After factoring in all sources of income and accounting for large and small expenses, construct a budget you can live with. It is important to be able to easily review your financial picture and it will put you in control and controlling expenses is the key to staying within a budget.

It's not what you make but what you do with your money that matters the most. By cutting out a few minor expenses, you can make a big difference in your savings. It's the end of the month and you've just finished paying your bills--rent, insurance, credit cards, utilities, car payment, etc. And after everything is paid and your checkbook is balanced, you see once again that there isn't enough left over to put into savings. It's just too hard to find any extra money to save, so your savings plan will just have to wait another month.

Sound familiar? For many of us it does. But contrary to popular opinion, financial security can be based on a very modest income and saving money can be much easier than you think. What it comes down to is knowing just how you spend and learning how to spend less than you earn.

Many of your large monthly expenses are probably fixed, such as your rent/mortgage, car or student loan payments. But it's the variable expense category that can easily get out of control. It's so easy to pick up a daily coffee and bagel, magazine, or a new DVD because individually they don't cost much.

But if you pick up a coffee and bagel every day for $3.00, over the course of a year that $3.00 could grow to almost $90 monthly and $1,100 annually. The little things can really add up and cost more than you realize.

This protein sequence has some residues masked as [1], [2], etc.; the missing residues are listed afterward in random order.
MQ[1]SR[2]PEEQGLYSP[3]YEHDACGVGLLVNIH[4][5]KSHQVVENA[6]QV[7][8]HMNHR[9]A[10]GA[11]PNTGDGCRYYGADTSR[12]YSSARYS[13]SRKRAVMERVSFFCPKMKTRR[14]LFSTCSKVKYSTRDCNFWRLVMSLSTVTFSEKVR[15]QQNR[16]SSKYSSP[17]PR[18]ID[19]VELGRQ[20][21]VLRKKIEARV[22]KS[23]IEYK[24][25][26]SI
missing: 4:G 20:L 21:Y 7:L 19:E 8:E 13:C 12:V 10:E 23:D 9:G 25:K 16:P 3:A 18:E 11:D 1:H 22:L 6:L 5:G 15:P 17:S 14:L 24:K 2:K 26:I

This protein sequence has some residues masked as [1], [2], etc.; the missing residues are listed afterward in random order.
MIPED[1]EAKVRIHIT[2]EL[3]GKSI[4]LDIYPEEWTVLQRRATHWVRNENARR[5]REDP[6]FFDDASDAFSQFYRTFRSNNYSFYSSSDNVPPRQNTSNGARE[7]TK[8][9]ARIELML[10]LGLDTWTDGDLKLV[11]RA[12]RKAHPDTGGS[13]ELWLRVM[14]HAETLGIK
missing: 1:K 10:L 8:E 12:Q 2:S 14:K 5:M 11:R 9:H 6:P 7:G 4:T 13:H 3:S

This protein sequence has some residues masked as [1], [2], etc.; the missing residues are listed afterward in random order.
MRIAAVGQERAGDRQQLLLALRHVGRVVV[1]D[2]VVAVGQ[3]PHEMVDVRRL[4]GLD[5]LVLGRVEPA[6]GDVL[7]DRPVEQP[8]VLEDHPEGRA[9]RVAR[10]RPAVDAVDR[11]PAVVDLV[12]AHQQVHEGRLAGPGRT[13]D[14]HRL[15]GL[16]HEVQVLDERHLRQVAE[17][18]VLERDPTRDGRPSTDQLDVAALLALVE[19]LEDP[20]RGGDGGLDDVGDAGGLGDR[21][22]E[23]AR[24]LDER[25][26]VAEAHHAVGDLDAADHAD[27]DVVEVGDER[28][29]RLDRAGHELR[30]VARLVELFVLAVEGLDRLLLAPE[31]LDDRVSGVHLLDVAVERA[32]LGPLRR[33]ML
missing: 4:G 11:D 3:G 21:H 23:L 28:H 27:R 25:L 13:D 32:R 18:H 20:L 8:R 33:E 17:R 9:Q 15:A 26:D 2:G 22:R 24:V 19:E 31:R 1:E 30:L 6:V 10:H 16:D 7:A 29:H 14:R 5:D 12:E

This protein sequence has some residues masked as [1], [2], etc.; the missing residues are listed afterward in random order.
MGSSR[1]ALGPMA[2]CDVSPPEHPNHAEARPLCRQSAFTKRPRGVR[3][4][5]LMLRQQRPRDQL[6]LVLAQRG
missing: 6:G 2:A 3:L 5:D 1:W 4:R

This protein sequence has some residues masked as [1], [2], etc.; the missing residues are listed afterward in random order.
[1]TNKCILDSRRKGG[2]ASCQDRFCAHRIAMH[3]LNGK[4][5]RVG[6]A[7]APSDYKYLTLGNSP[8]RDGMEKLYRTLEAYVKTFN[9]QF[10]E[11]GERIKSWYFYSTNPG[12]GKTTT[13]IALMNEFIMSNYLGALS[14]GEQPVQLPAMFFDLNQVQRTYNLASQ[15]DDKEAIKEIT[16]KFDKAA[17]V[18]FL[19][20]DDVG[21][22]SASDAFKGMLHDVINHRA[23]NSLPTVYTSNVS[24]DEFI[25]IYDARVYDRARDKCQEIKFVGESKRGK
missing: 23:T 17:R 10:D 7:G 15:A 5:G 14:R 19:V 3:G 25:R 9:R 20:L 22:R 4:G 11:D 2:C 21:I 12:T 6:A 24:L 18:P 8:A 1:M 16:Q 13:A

Everyone Can Afford to Save Money

Finding money to save is easier than you think. If you decided to make your own coffee and bagel in the morning, you could save that $3.00 a day and put $90 dollars into your 401(k) or IRA account monthly. The sooner you start, the faster it all adds up.

Of course, no one is recommending that you eliminate every indulgence, because some of these small expenses enhance your enjoyment of life. But everyone has some purchases they could reduce to help reach their financial goals. Here are some ideas that can help you control your money:

  • Write down each expense. Try it for a week and keep a record of absolutely everything you spend. Once you put your expenditures in writing, you'll begin to see how the little things add up.
  • Only pay cash. It's a lot harder to hand over cash than it is to use plastic. This helps cut down on impulsive purchases.
  • Wait a day before buying anything over $100. If you really want it, then you'll go back to the store and buy it. But there'll be times when you decide not to make the purchase and you'll save yourself $100 or more.